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Article Courtesy of Katie Conroy
Many people think primarily about passive income when they are considering their first investment property. It’s important to know that while that’s a realistic goal, there are several steps to take before you reach it. Read on as we explore the realities of becoming an investor, what’s involved in buying property, and what professionals can help you start out on the right foot.
Configure Your Finances
Assuming you aren’t paying cash, Motley Fool explains there are several ways to handle financing your venture. There are conventional mortgage loans that can be configured for investment properties, government-backed mortgage options such as a VA loan or FHA loan, peer-to-peer loans, and so on. You should investigate the options, look at your credit history, think about how much money you have saved, and decide what choice will make the most sense for your situation.
Keep in mind you may need to make some changes or repairs to whatever property you choose. Qualifications for an investment property loan are typically more stringent than for properties you intend to live in, and renovation loans can be even harder to get for investment properties. You may need to spend some time building a bigger cash cushion, or you might need to spruce up your credit to qualify for a better loan.
Cover Your Duties
Budgeting for your investment is more than just covering the purchase agreement. For instance, you’ll have to handle ongoing maintenance, tenant applications, utilities, and so forth. You may decide to hire a property manager instead of tackling the landlord duties yourself, or you may need to hire a handyman, housekeeper, and/or landscape company if you’re disinclined toward specific chores. All these factors should be considered.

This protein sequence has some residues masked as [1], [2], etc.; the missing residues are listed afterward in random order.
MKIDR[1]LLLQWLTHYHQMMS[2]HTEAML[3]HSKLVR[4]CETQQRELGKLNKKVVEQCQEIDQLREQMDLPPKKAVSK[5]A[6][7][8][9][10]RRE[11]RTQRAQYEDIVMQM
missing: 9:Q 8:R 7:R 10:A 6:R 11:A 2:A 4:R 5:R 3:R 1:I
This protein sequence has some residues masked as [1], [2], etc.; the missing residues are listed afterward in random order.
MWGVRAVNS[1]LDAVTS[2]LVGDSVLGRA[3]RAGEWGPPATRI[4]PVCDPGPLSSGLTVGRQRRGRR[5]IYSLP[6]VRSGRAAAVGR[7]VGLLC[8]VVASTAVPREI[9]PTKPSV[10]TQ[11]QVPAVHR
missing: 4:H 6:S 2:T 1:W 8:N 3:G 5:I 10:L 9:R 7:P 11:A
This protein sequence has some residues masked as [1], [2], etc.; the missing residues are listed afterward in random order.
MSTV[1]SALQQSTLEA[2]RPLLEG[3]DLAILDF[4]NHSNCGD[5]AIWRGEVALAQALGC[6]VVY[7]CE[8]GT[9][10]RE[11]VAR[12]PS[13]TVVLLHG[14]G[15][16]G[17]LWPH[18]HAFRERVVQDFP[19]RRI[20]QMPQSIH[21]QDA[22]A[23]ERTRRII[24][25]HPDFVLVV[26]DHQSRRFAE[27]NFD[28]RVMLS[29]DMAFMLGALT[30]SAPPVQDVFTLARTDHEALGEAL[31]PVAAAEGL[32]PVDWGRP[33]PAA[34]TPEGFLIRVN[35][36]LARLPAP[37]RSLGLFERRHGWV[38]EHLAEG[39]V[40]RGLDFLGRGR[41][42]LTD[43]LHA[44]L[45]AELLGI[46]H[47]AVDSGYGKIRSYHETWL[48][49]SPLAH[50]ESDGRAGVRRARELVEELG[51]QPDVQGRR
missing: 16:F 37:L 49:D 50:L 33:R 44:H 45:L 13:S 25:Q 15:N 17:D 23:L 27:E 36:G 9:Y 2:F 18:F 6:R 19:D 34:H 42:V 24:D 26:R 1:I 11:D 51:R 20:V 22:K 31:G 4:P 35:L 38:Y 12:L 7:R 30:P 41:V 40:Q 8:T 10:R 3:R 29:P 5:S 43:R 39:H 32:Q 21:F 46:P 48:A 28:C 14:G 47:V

As you prepare, a financial advisor can help if you get stuck on resolving money-related dilemmas. According to SmartAsset, what you pay a financial advisor will depend on how much assistance you require. If you have the agency develop a financial plan, you can expect to pay $1,500 to $2,500 for the one-time service. If you retain them to help manage a portfolio, it will cost 1 to 2 percent of the assets they manage.
It makes sense to look for a location and property that offer ample promise in certain regards. A safe neighborhood, parking area, low-maintenance features, and a price point that will allow you to cover rent plus turn a profit are all must-haves. Keep in mind the growth potential of the area in case you decide to sell later on, as well as the cost of any repairs or maintenance you’ll be either building into your loan or paying for outright upon purchase.
A knowledgeable, reputable real estate agent like The RandelleGreen Group can be the key to finding a perfect property, especially if you’re searching for downtown Los Angeles lofts and condos. Just like with other real estate purchases, the cost of a real estate agency’s services is typically pulled from the seller’s proceeds.
Inspections and Repairs
Once you settle on a great property, just like with a residential purchase, an inspection is a wise choice. It might turn up surprises, like roof issues or drainage problems, and you can use these as bargaining chips or walk away.
At the same time, there are some things an inspection doesn’t check. For instance, refrigerators aren’t included in inspections, and it can cost a pretty penny to have better units repaired or replaced. While most repairs will run between $135 and $374, the parts and installation could cost upward of $1,000. Similarly, washers and dryers are not typically included in an inspection, and if you’re purchasing an investment property that includes them, you should check to ensure they are functioning properly. A dryer repair averages $170, whereas a washing machine repair will vary widely depending on what parts and labor are involved.
Your first investment property is an involved purchase. However, with proper planning and well-chosen advisors, you’ll be set up for a great start. From there, run it wisely so you can look forward to passive income.
Article Courtesy of Katie Conroy (4/9/2020)